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Volume 28, 1895
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Art. XLVI.—Notes on MS. Descriptions of Collections made during Captain Cook's First Voyage.

[Read before the Wellington Philosophical Society, 25th September, 1895.]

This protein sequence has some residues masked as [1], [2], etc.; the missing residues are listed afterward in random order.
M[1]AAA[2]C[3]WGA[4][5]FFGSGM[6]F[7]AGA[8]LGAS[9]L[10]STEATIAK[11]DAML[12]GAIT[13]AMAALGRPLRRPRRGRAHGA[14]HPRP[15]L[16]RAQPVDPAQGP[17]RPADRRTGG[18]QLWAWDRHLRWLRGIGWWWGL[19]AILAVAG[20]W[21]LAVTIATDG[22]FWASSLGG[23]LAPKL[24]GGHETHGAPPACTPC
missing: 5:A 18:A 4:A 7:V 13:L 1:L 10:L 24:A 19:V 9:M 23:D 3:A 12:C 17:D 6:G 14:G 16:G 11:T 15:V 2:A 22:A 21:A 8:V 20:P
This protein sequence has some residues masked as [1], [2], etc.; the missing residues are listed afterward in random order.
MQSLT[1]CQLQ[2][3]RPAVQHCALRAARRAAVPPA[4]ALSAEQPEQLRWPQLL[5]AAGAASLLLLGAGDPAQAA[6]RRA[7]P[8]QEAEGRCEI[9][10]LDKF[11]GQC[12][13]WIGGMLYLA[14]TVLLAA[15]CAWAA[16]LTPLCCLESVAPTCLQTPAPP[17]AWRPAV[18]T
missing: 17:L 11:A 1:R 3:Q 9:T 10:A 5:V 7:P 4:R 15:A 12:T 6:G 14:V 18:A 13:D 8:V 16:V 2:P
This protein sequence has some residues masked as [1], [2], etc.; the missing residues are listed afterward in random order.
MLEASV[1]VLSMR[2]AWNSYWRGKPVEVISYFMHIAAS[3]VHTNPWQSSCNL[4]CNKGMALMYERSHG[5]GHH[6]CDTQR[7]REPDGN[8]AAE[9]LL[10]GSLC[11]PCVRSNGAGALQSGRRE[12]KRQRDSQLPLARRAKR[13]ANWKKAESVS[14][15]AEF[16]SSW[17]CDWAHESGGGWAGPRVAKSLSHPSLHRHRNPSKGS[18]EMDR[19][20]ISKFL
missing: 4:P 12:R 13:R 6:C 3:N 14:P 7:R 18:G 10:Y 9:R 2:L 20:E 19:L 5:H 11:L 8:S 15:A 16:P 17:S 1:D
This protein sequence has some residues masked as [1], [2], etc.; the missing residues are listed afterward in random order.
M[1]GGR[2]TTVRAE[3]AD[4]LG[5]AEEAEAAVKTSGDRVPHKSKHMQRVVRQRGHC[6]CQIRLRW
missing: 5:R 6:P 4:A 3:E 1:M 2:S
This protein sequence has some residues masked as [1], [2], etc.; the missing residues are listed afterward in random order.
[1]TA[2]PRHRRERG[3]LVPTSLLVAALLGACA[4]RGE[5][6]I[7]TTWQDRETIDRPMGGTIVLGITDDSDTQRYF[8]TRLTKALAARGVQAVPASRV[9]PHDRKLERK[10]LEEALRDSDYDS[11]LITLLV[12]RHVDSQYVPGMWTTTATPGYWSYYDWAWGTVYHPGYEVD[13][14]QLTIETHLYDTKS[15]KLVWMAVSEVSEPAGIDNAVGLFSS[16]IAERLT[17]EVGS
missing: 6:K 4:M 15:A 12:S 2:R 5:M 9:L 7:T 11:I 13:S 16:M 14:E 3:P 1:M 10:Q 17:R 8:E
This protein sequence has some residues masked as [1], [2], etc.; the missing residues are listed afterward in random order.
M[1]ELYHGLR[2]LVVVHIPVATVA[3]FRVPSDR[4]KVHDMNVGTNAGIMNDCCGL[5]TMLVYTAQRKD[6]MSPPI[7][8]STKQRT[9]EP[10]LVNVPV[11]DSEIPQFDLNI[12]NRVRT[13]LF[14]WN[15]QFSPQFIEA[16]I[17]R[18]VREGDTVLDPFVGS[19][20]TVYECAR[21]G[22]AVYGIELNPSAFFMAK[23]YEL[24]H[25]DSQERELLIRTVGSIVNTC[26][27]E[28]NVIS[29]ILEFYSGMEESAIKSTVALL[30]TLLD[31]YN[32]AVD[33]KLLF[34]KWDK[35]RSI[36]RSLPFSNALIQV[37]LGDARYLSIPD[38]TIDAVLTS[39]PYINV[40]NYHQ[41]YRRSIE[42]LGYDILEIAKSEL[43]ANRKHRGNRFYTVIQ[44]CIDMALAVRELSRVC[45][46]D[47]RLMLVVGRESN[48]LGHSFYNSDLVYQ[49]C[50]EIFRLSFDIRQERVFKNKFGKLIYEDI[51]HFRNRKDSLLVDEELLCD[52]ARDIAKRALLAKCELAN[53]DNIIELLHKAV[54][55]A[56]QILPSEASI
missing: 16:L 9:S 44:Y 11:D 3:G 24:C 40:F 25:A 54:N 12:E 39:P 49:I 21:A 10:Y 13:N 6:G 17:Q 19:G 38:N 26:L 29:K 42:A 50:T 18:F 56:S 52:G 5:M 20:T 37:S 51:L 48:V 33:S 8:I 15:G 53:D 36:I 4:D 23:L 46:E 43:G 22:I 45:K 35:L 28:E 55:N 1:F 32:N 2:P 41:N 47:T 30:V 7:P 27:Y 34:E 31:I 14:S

It affords me great pleasure to comply with the request of Sir James Hector to give a short account of the valuable typewritten MS. which he has had laid upon the table this evening. It will be remembered by all present that the most famous of modern navigators, Captain Cook, was accompanied on his first voyage by two naturalists who took their place amongst the foremost scientific men of the day—Sir Joseph Banks and Dr. Solander—the entire cost of the natural-history investigations made during the voyage being defrayed by the generosity of the former. Captain Cook first landed on the shore of New Zealand at Poverty Bay, on Sunday, the 8th October, 1769, and subsequently visited Tolaga Bay, Opuaragi (Mercury Bay), the Thames River, the Bay of Islands, Queen Charlotte Sound, Admiralty Bay, &c., during which the naturalists collected about 360 species of flowering-plants and ferns. But they were no mere collectors : folio drawings of most of the plants were made by Sydney Parkinson, one of the draughtsmen engaged for the voyage, and on the return of the expedition to England were engraved on copper; while excellent MS. descriptions were prepared by Dr. Solander, the entire cost being defrayed by Banks. Unhappily, these plates and descriptions have never been published. At the instance of Sir James Hector, the Board of Governors of the New Zealand Institute authorised the necessary outlay for copying the descriptions in London, and the MS. is now submitted for inspection. Sir Joseph Hooker, in the introduction to the original “Flora Novæ-Zelandiæ,” speaks of Solander's MS. in very high terms, and from such references as I have already been able to make I can heartily indorse his testimony to its merit. It is most unfortunate that for a century and a quarter plates and descriptions alike have remained inaccessible to local botanists. Had they been published by their